So depending on your height and muscle mass you can find out a "healthy" weight for yourself. To me you sound underweight; but you may be short or just have very little muscle. Do you find yourself skipping meals or hating yourself after you over-indulge? I cannot diagnose you because I'm not a professional, but I think you should definitely just make an appointment with one. Maybe wait until you are 18 so that the doctor doesn't have to tell your parents without your consent. But eventually you will need to seek help from your loved ones and from doctors and whatever else(ex: God, journaling, therapy,etc)
I know it helped for me to get a reality check and face, head on, my bad relationship with food and my body.
 
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An_243801 replied to An_245859's response:
My doctor says that I am underweight, but she also says that I am only a little underweight, so there shouldn't be anything to worry about as long as I eat healthy. But I know that I do not eat healthy. When I am very stressed (which is often) I sometimes only eat one meal a day or one meal and a lot of snacks. When I eat, I cook healthy food, but afterwards I often don't want it anymore. As a result I eat a lot of junk food because I know I won't turn it away. After I eat junk food, I feel guilty and I start to think about how even though I'm not fat now, I will be when I'm older. Also, if I force myself to eat healthy food like I should, my stomach starts to hurt.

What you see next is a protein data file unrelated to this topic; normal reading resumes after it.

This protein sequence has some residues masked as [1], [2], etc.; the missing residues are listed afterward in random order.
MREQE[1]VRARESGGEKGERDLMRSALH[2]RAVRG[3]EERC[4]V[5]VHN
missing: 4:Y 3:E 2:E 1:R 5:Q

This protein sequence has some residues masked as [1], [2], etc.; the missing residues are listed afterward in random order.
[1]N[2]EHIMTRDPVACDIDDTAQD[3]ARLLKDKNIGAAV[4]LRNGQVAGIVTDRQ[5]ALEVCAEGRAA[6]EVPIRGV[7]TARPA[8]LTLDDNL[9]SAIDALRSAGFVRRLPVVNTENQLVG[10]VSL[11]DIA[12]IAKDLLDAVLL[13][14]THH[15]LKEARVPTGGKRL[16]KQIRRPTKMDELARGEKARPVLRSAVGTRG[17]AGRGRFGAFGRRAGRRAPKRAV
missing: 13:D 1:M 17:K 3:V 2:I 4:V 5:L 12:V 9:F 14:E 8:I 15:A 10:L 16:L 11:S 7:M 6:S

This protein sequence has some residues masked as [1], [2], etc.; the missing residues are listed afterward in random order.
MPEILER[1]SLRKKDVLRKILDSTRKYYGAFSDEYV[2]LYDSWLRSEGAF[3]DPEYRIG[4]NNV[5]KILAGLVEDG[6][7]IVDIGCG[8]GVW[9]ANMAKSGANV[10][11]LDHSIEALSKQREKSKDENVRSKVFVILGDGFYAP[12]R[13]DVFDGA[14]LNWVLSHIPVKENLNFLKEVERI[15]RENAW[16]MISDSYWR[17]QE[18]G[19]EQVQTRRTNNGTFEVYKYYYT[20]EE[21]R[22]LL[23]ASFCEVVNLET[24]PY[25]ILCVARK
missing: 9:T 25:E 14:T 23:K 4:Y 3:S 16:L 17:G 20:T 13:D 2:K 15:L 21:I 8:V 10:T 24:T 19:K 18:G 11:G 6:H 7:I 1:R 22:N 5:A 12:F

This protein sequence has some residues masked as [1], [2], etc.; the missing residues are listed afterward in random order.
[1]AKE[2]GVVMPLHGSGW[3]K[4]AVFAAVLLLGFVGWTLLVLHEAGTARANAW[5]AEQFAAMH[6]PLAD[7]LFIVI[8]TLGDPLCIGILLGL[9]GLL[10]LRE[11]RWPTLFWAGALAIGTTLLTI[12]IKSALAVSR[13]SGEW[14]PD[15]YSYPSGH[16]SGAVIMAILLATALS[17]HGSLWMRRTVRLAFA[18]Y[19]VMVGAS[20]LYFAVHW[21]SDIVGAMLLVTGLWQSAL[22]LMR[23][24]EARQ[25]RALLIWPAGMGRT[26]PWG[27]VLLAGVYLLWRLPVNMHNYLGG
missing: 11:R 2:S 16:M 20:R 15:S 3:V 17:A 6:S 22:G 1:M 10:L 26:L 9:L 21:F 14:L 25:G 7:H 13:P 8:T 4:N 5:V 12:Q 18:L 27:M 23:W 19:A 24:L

I will be 18 in August, so maybe you are right about seeing a professional in a few months. I have been reluctant to tell any of this to my current therapist because I know she would tell my family. When they stress over what I eat and how much I eat, it just makes me feel worse and makes my eating habits worse.
How did you get help? Were you diagnosed with something? How did you improve yourself and your relationship with food?
 
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An_245859 replied to An_243801's response: